Lee Resolution

Lee Resolution

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The Lee Resolution, also known as the resolution of independence, was an act of the Second Continental Congress
Second Continental Congress
The Second Continental Congress was a convention of delegates from the Thirteen Colonies that started meeting on May 10, 1775, in Philadelphia, Pennsylvania, soon after warfare in the American Revolutionary War had begun. It succeeded the First Continental Congress, which met briefly during 1774,...

 declaring the United Colonies
Thirteen Colonies
The Thirteen Colonies were English and later British colonies established on the Atlantic coast of North America between 1607 and 1733. They declared their independence in the American Revolution and formed the United States of America...

 to be independent of the British Empire
British Empire
The British Empire comprised the dominions, colonies, protectorates, mandates and other territories ruled or administered by the United Kingdom. It originated with the overseas colonies and trading posts established by England in the late 16th and early 17th centuries. At its height, it was the...

. Richard Henry Lee
Richard Henry Lee
Richard Henry Lee was an American statesman from Virginia best known for the motion in the Second Continental Congress calling for the colonies' independence from Great Britain. He was a signatory to the Articles of Confederation and his famous resolution of June 1776 led to the United States...

 of Virginia first proposed it on June 7, 1776, after receiving instructions from the Virginia Convention and its President, Edmund Pendleton
Edmund Pendleton
Edmund Pendleton was a Virginia politician, lawyer and judge, active in the American Revolutionary War. -Early years:...

 (in fact Lee used, almost verbatim, the language from the instructions in his resolution). Voting on the resolution was delayed for several weeks while support for independence was consolidated. On June 11, a Committee of Five
Committee of Five
The Committee of Five of the Second Continental Congress drafted and presented to the Congress what became known as America's Declaration of Independence of July 4, 1776...

 was appointed to prepare a document to explain the reasons for independence. The resolution was finally approved on July 2, 1776, and news of its adoption was published that evening in the Pennsylvania Evening Post and the next day in the Pennsylvania Gazette
Pennsylvania Gazette
The Pennsylvania Gazette was one of the United States' most prominent newspapers from 1728, before the time period of the American Revolution, until 1815...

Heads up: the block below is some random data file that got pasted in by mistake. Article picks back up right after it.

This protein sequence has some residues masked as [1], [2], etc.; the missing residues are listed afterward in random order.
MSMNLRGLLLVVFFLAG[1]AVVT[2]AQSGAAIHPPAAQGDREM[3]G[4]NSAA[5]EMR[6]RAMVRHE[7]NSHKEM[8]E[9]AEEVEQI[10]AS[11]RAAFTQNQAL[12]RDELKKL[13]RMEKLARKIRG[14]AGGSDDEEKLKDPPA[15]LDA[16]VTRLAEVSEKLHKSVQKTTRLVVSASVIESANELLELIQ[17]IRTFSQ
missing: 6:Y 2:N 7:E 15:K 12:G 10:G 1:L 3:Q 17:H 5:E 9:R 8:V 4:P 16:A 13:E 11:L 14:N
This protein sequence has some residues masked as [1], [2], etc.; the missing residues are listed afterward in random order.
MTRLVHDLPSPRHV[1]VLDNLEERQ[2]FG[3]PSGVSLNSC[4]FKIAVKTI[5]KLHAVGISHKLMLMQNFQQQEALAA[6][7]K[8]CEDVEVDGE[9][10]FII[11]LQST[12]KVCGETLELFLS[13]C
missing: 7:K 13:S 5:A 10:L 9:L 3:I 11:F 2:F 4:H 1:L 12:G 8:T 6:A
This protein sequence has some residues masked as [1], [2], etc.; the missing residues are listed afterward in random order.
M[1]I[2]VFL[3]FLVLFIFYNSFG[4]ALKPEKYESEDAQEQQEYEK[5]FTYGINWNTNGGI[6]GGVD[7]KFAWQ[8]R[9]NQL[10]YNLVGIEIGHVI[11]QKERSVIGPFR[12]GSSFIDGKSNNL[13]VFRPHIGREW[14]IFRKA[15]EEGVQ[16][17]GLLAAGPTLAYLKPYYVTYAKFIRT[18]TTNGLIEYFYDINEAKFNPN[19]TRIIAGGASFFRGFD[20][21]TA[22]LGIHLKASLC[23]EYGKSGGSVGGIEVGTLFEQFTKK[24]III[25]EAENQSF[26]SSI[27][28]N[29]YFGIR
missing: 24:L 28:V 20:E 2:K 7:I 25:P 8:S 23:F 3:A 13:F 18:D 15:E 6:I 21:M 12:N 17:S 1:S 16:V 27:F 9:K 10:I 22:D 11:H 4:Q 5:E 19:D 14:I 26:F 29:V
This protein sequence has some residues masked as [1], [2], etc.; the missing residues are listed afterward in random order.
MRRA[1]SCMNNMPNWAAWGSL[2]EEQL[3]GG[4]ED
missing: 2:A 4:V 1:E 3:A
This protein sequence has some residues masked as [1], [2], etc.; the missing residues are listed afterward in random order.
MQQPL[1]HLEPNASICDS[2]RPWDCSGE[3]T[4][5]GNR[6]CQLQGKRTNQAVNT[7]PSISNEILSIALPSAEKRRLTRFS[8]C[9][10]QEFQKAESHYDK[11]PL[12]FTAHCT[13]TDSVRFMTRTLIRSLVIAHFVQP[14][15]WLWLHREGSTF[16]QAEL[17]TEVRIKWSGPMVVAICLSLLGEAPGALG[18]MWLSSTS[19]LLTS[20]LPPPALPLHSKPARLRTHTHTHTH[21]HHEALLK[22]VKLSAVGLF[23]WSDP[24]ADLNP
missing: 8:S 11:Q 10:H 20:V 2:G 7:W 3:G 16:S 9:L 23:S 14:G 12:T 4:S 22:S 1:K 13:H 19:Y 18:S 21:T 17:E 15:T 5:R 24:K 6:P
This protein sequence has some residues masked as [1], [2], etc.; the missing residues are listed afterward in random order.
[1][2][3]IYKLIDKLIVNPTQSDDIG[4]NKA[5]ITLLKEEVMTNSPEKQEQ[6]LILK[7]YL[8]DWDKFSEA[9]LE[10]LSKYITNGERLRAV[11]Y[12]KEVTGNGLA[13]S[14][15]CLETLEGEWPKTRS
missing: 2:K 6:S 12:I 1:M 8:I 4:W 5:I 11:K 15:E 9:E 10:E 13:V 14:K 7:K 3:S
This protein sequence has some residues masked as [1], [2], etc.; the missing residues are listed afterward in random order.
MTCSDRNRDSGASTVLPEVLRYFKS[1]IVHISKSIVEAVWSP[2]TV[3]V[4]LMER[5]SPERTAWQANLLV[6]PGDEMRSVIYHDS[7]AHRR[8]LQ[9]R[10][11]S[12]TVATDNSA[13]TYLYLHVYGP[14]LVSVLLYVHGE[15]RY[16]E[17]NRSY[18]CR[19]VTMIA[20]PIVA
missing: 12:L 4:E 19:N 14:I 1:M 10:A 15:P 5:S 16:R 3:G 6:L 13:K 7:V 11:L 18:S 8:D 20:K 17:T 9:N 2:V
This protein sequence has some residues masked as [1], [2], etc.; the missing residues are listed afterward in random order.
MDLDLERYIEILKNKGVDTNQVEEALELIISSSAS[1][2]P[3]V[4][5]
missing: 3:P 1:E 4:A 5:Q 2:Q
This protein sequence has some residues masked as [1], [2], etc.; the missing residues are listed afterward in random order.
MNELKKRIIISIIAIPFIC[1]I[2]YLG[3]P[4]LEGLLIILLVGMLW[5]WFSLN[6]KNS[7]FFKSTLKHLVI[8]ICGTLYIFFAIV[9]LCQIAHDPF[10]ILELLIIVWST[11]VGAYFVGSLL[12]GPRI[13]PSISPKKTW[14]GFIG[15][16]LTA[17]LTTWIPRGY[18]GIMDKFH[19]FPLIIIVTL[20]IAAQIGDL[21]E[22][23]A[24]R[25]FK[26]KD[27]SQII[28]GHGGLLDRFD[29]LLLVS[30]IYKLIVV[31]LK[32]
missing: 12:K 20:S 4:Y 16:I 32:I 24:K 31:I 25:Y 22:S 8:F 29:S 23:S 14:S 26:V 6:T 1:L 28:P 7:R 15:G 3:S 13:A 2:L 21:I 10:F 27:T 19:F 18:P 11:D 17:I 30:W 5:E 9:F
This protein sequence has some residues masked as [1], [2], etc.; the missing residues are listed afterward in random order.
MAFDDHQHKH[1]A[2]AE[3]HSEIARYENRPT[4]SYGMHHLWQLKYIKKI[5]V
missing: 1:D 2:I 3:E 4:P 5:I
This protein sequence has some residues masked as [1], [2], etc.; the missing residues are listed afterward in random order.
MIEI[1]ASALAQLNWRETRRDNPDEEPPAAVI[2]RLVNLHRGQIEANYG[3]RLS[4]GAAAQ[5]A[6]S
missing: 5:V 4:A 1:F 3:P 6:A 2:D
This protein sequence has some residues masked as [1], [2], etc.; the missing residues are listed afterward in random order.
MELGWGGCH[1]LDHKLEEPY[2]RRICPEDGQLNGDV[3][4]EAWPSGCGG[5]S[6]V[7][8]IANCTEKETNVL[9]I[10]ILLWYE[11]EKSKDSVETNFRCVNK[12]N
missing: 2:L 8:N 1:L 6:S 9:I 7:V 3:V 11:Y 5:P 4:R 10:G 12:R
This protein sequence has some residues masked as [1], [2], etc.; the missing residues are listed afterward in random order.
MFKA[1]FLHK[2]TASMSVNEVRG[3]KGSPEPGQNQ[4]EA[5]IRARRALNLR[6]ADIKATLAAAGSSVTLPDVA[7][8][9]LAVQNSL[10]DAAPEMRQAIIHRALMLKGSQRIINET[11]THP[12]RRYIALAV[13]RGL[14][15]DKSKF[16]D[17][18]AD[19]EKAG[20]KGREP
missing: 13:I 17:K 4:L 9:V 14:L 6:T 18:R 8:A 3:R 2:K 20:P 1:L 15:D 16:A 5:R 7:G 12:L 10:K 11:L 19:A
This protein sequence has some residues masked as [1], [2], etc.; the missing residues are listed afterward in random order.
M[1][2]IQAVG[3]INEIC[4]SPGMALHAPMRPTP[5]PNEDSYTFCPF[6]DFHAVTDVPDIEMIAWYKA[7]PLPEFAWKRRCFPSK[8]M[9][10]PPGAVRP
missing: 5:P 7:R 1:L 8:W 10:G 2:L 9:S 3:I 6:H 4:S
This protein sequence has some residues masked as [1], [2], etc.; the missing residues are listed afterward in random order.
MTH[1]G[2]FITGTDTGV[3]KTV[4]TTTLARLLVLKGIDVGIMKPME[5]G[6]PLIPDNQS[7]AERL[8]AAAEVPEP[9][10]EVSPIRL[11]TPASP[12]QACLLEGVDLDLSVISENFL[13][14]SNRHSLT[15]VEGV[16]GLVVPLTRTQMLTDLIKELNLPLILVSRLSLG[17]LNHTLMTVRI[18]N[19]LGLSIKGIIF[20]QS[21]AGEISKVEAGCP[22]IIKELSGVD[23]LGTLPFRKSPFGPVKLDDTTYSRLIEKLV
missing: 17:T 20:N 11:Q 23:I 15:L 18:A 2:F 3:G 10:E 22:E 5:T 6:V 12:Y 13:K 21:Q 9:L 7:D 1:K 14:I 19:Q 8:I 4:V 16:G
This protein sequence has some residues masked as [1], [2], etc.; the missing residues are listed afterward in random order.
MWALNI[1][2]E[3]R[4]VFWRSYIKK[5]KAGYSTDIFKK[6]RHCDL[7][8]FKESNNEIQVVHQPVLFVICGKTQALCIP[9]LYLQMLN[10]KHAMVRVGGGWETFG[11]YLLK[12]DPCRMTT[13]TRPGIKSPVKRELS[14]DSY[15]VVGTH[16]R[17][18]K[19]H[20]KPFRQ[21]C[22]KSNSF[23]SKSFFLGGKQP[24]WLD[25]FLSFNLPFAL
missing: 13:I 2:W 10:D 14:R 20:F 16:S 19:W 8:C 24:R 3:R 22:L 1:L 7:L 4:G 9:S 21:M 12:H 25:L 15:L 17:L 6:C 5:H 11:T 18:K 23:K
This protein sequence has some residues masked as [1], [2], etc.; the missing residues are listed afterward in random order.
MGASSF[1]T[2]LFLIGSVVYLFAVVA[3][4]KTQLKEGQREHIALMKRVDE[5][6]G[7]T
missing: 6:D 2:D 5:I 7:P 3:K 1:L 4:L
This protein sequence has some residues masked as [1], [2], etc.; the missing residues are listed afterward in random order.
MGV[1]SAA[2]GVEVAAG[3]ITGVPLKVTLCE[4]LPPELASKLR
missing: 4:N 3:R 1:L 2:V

. The text of the document formally announcing this action, the United States Declaration of Independence
United States Declaration of Independence
The Declaration of Independence was a statement adopted by the Continental Congress on July 4, 1776, which announced that the thirteen American colonies then at war with Great Britain regarded themselves as independent states, and no longer a part of the British Empire. John Adams put forth a...

, was approved on July 4.

Towards independence


When the American Revolutionary War
American Revolutionary War
The American Revolutionary War , the American War of Independence, or simply the Revolutionary War, began as a war between the Kingdom of Great Britain and thirteen British colonies in North America, and ended in a global war between several European great powers.The war was the result of the...

 began in 1775, few colonists in British North America openly advocated independence from Great Britain. Support for independence grew steadily in 1776, especially after the publication of Thomas Paine
Thomas Paine
Thomas "Tom" Paine was an English author, pamphleteer, radical, inventor, intellectual, revolutionary, and one of the Founding Fathers of the United States...

's pamphlet Common Sense
Common Sense (pamphlet)
Common Sense is a pamphlet written by Thomas Paine. It was first published anonymously on January 10, 1776, during the American Revolution. Common Sense, signed "Written by an Englishman", became an immediate success. In relation to the population of the Colonies at that time, it had the largest...

in January of that year. In the Second Continental Congress, the movement towards independence was guided principally by an informal alliance of delegates eventually known as the "Adams-Lee Junto", after Samuel Adams
Samuel Adams
Samuel Adams was an American statesman, political philosopher, and one of the Founding Fathers of the United States. As a politician in colonial Massachusetts, Adams was a leader of the movement that became the American Revolution, and was one of the architects of the principles of American...

 and John Adams
John Adams
John Adams was an American lawyer, statesman, diplomat and political theorist. A leading champion of independence in 1776, he was the second President of the United States...

 of Massachusetts and Richard Henry Lee
Richard Henry Lee